Province creates new team to improve security in correctional facilities

Move aims to enhance safety for staff

Province creates new team to improve security in correctional facilities

Ontario establishing new Institutional Security Teams to ensure the safety of workers at the Central North Correctional Centre in Penetanguishene and Central East Correctional Centre in Lindsay.

These teams will consist of specially trained correctional officers who gather information within correctional facilities to help prevent human trafficking, drug trafficking and detect contraband items. This information is shared with justice partners, including police services, to assist in the investigation of criminal activities within Ontario's adult correctional institutions.

“Keeping drugs, weapons, and gang activity out of our facilities is critical to ensuring a safe environment for our correctional staff and for inmates,” said Sylvia Jones, solicitor general. “Our government has seen success with the Institutional Security Teams launched since 2019, which is why we are investing to equip correctional officers with the expertise they need to stop crime before it happens in more correctional communities.”

Institutional Security Teams are currently in place at the Niagara Detention Centre, Elgin-Middlesex Detention Centre, Hamilton-Wentworth Detention Centre, Maplehurst Correctional Complex, Ottawa-Carleton Detention Centre, Toronto East Detention Centre and Toronto South Detention Centre.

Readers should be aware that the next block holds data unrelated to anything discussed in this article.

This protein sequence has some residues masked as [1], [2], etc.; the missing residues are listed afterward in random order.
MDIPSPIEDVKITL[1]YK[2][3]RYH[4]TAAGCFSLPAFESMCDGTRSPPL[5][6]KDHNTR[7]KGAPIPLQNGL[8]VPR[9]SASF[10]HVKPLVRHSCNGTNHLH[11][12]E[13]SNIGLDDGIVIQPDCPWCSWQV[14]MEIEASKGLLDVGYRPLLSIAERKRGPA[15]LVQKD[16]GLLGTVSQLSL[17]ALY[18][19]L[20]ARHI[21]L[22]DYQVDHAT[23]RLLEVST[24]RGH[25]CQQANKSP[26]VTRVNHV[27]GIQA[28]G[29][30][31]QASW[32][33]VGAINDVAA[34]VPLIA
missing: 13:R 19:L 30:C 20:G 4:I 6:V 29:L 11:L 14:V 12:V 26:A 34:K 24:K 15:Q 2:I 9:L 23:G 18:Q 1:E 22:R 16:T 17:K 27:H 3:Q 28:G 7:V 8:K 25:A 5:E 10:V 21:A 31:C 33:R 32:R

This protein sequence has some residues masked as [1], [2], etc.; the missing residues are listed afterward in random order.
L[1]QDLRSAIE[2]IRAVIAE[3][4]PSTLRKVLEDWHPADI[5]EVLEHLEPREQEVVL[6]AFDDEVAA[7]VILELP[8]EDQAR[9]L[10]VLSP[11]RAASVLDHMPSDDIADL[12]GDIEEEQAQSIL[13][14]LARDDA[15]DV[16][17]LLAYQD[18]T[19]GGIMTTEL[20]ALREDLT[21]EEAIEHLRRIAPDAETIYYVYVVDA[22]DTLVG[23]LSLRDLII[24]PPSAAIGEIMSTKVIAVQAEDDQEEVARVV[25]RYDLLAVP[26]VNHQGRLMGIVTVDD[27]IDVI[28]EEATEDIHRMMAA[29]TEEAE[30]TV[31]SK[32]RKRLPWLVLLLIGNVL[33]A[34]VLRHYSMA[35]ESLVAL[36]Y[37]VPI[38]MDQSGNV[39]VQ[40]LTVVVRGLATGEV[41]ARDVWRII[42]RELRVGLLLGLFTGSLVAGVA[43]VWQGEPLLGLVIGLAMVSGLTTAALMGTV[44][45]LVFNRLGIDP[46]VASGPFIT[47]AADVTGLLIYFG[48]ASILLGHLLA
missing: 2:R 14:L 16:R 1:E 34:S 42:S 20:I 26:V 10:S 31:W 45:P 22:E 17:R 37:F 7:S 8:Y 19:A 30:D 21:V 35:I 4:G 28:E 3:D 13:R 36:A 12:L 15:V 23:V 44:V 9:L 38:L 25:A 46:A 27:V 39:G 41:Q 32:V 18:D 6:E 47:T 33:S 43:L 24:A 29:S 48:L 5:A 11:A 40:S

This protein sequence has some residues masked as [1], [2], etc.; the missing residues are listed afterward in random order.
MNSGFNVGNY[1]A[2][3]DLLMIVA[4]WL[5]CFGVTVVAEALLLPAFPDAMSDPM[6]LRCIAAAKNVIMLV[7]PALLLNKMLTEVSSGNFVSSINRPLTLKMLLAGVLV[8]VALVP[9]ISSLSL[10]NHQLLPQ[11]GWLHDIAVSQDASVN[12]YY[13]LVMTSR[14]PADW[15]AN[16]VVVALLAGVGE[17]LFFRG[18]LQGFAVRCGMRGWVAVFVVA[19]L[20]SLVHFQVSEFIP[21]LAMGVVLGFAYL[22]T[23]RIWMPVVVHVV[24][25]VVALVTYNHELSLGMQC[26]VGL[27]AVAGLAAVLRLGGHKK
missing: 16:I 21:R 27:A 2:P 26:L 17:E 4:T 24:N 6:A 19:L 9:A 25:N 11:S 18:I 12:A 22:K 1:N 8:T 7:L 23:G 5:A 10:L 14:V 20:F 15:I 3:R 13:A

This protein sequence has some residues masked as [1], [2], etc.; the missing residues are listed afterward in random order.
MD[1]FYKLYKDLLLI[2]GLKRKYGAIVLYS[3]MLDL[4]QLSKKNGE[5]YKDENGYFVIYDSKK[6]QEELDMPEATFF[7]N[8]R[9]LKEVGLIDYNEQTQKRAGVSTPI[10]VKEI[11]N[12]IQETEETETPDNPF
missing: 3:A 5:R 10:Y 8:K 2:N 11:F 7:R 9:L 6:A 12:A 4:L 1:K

Correctional officers in Western Canada fear that fentanyl use by prisoners in holding facilities is putting the workers at greater risk, according to a report released in 2019.

In February 2020, the Union of Canadian Correctional Officers denounced the Correctional Service Canada's (CSC) decision to implement the prison needle exchange program at Bowden Institution in Innisfail, Alta.

“Institutional Security Teams are an effective way to improve safety both inside and out of correctional facilities,” said Laurie Scott, MPP for Haliburton-Kawartha Lakes-Brock. “These additional measures will help prevent crime and combat human trafficking in our communities.”

The new Institutional Security Teams are part of two ongoing Ontario programs:

  • the Ontario's Anti-Human Trafficking Strategy, which aims to strengthen information and intelligence gathering capacity, help detect and monitor human traffickers within the adult correctional system, and identify victims as part of criminal investigations to more effectively bring offenders to justice
  • the Contraband Strategy and Action Plan, which is a series of initiatives to detect contraband in adult correctional facilities, enhance security measures, and improve the collection, analysis and sharing of data with justice sector partners.

Police officers, prison guards, first responders and medical professionals are at risk for accidental exposure to fentanyl — a drug classified as an opioid that’s prescribed as a painkiller, but often abused and obtained by illegal measures, according to a 2017 report.